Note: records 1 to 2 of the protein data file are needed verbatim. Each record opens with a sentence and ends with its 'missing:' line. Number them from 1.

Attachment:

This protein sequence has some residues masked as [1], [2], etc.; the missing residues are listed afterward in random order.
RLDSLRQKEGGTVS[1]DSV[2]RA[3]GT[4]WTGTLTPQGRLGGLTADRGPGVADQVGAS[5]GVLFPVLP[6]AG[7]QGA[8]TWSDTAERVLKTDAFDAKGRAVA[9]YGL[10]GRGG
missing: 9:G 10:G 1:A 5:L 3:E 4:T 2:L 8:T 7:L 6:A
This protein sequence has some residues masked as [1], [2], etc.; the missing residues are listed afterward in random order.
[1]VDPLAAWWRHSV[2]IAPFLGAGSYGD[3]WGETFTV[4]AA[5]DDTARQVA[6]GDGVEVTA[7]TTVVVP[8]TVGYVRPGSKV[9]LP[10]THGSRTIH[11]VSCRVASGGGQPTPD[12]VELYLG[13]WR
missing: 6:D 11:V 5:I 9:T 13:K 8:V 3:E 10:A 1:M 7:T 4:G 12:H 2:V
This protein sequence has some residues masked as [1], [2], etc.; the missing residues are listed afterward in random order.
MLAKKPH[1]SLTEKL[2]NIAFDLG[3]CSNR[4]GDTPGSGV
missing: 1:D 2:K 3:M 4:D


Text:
This protein sequence has some residues masked as [1], [2], etc.; the missing residues are listed afterward in random order.
RLDSLRQKEGGTVS[1]DSV[2]RA[3]GT[4]WTGTLTPQGRLGGLTADRGPGVADQVGAS[5]GVLFPVLP[6]AG[7]QGA[8]TWSDTAERVLKTDAFDAKGRAVA[9]YGL[10]GRGG
missing: 9:G 10:G 1:A 5:L 3:E 4:T 2:L 8:T 7:L 6:A
This protein sequence has some residues masked as [1], [2], etc.; the missing residues are listed afterward in random order.
[1]VDPLAAWWRHSV[2]IAPFLGAGSYGD[3]WGETFTV[4]AA[5]DDTARQVA[6]GDGVEVTA[7]TTVVVP[8]TVGYVRPGSKV[9]LP[10]THGSRTIH[11]VSCRVASGGGQPTPD[12]VELYLG[13]WR
missing: 6:D 11:V 5:I 9:T 13:K 8:V 3:E 10:A 1:M 7:T 4:G 12:H 2:V